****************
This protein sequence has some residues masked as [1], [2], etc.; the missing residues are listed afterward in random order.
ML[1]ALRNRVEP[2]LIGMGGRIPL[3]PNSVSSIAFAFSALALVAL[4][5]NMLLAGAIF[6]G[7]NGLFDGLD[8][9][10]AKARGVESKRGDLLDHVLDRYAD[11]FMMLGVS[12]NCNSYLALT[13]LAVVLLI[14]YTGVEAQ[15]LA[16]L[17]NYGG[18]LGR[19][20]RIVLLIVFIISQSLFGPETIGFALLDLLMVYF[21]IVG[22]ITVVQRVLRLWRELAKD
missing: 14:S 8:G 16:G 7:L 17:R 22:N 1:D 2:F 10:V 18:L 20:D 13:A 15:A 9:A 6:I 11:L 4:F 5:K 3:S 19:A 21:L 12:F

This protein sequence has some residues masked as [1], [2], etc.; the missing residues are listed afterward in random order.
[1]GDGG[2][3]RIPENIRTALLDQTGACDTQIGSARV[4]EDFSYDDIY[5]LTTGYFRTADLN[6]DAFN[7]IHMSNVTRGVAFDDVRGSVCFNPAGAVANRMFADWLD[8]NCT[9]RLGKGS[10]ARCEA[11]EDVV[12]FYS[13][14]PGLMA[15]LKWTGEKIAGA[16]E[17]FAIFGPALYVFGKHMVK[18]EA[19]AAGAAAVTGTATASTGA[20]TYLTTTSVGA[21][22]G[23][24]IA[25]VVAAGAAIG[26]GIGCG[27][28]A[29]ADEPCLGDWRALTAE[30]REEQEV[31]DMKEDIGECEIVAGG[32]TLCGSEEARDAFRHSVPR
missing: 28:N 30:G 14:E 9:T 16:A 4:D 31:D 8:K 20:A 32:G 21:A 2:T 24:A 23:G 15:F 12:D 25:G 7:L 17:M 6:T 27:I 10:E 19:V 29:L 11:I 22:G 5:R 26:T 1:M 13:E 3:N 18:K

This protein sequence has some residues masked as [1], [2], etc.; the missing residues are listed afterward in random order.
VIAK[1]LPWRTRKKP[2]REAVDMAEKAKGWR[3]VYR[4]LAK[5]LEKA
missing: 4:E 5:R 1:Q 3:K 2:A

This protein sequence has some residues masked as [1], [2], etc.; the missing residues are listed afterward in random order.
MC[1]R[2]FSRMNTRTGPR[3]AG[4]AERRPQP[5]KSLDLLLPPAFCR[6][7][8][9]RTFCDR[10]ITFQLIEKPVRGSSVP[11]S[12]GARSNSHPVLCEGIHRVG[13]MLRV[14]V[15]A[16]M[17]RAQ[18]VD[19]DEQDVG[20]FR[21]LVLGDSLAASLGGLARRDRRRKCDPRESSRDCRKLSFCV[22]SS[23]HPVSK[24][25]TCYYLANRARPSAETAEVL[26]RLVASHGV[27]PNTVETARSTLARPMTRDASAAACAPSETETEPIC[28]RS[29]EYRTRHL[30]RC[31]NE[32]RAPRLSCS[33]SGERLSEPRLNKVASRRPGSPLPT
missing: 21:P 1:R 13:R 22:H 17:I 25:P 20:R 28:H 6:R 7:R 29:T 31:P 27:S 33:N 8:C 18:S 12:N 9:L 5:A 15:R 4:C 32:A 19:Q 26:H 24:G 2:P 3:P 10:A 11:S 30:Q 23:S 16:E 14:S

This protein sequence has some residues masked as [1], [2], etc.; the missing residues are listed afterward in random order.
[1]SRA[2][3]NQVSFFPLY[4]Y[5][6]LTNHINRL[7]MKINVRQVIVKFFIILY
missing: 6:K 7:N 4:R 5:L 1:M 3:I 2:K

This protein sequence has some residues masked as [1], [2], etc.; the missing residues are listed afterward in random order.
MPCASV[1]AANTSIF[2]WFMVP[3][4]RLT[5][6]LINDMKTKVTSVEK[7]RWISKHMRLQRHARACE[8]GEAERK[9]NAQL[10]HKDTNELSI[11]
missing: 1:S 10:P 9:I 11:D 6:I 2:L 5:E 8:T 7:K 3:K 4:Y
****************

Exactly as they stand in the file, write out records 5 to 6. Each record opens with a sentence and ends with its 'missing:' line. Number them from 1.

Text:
This protein sequence has some residues masked as [1], [2], etc.; the missing residues are listed afterward in random order.
[1]SRA[2][3]NQVSFFPLY[4]Y[5][6]LTNHINRL[7]MKINVRQVIVKFFIILY
missing: 6:K 7:N 4:R 5:L 1:M 3:I 2:K

This protein sequence has some residues masked as [1], [2], etc.; the missing residues are listed afterward in random order.
MPCASV[1]AANTSIF[2]WFMVP[3][4]RLT[5][6]LINDMKTKVTSVEK[7]RWISKHMRLQRHARACE[8]GEAERK[9]NAQL[10]HKDTNELSI[11]
missing: 1:S 10:P 9:I 11:D 6:I 2:L 5:E 8:T 7:K 3:K 4:Y